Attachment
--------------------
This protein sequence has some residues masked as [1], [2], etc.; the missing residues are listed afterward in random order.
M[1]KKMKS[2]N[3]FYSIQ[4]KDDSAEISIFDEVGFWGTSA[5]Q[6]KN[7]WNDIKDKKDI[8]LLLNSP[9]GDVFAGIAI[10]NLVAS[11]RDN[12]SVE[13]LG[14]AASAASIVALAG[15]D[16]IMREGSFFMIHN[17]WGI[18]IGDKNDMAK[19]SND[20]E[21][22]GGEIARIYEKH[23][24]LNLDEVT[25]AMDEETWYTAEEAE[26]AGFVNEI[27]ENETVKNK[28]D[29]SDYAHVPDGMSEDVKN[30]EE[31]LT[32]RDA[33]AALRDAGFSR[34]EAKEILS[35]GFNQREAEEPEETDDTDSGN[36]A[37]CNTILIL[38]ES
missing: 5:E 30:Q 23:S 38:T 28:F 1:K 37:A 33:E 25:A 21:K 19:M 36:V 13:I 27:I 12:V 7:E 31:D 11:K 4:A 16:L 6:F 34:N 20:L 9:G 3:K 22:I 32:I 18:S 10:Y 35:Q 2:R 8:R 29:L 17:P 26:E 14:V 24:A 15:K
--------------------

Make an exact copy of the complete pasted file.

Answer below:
This protein sequence has some residues masked as [1], [2], etc.; the missing residues are listed afterward in random order.
M[1]KKMKS[2]N[3]FYSIQ[4]KDDSAEISIFDEVGFWGTSA[5]Q[6]KN[7]WNDIKDKKDI[8]LLLNSP[9]GDVFAGIAI[10]NLVAS[11]RDN[12]SVE[13]LG[14]AASAASIVALAG[15]D[16]IMREGSFFMIHN[17]WGI[18]IGDKNDMAK[19]SND[20]E[21][22]GGEIARIYEKH[23][24]LNLDEVT[25]AMDEETWYTAEEAE[26]AGFVNEI[27]ENETVKNK[28]D[29]SDYAHVPDGMSEDVKN[30]EE[31]LT[32]RDA[33]AALRDAGFSR[34]EAKEILS[35]GFNQREAEEPEETDDTDSGN[36]A[37]CNTILIL[38]ES
missing: 5:E 30:Q 23:S 38:T 28:F 1:K 37:A 33:E 25:A 21:K 19:M 36:V 13:I 27:I 12:V 7:E 31:D 11:K 4:A 16:L 6:F 34:N 20:L 9:G 3:K 22:I 32:I 18:S 10:Y 35:Q 2:R 8:R 29:L 17:P 26:E 14:V 24:A 15:K